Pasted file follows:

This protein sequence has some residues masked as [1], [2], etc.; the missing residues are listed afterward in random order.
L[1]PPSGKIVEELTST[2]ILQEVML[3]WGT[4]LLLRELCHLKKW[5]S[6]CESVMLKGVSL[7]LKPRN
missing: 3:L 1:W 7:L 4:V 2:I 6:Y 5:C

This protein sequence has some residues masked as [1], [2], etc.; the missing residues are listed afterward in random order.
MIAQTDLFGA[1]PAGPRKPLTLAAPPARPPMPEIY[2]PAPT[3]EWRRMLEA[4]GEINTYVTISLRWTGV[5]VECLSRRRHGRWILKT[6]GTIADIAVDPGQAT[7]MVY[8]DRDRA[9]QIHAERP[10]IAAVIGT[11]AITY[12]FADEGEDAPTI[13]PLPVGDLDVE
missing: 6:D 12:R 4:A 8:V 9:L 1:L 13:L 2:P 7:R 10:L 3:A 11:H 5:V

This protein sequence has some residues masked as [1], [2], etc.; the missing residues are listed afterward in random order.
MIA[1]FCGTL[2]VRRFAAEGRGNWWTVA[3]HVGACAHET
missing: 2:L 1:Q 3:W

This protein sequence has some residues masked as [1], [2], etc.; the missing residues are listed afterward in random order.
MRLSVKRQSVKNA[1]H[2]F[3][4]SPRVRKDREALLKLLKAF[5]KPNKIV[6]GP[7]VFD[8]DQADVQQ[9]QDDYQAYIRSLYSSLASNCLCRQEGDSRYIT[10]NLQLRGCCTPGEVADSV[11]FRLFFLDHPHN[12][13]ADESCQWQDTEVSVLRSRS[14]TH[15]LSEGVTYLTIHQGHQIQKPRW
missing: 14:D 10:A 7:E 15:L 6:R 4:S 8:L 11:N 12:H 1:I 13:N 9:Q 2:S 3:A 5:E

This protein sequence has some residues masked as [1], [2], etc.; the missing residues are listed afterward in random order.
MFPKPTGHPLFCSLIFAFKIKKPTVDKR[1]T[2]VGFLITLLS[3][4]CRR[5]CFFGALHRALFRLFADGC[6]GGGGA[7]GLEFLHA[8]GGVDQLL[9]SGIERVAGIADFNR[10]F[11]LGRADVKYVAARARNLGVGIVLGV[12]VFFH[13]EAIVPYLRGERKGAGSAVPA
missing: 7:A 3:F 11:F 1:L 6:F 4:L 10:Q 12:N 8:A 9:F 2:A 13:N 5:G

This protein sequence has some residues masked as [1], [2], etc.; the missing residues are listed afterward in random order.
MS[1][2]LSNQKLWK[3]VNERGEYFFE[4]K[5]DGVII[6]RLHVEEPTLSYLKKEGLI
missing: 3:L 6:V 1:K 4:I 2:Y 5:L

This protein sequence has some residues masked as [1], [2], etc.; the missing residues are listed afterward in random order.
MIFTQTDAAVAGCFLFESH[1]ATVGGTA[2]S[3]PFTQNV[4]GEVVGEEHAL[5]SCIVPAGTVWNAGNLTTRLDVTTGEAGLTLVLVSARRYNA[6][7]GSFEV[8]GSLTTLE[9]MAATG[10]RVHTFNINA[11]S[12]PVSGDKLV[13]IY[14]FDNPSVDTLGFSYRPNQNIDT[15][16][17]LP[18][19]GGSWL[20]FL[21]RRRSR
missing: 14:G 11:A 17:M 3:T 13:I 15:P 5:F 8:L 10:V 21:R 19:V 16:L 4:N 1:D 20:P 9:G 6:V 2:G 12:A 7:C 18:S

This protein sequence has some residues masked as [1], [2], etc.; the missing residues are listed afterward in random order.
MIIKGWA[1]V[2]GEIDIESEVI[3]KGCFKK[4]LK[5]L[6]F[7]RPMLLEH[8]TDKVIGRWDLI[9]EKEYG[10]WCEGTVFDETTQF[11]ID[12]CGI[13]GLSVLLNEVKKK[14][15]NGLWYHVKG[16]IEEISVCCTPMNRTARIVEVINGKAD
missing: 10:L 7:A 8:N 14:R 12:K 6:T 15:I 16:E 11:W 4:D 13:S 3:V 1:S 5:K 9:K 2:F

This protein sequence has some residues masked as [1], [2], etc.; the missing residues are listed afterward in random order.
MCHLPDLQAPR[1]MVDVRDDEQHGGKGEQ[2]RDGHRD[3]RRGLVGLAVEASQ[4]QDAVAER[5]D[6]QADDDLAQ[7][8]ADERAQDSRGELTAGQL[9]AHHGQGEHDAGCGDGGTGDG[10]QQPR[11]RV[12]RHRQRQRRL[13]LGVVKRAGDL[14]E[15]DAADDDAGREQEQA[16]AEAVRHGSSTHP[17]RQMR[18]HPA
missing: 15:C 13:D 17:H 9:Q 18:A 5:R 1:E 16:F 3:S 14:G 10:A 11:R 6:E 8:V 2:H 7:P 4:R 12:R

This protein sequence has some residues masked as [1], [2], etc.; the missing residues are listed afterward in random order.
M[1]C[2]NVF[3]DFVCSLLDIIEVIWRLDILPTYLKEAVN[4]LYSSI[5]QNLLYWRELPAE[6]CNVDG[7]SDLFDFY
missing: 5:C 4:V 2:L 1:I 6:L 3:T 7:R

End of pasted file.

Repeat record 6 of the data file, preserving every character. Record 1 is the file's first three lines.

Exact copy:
This protein sequence has some residues masked as [1], [2], etc.; the missing residues are listed afterward in random order.
MS[1][2]LSNQKLWK[3]VNERGEYFFE[4]K[5]DGVII[6]RLHVEEPTLSYLKKEGLI
missing: 3:L 6:V 1:K 4:I 2:Y 5:L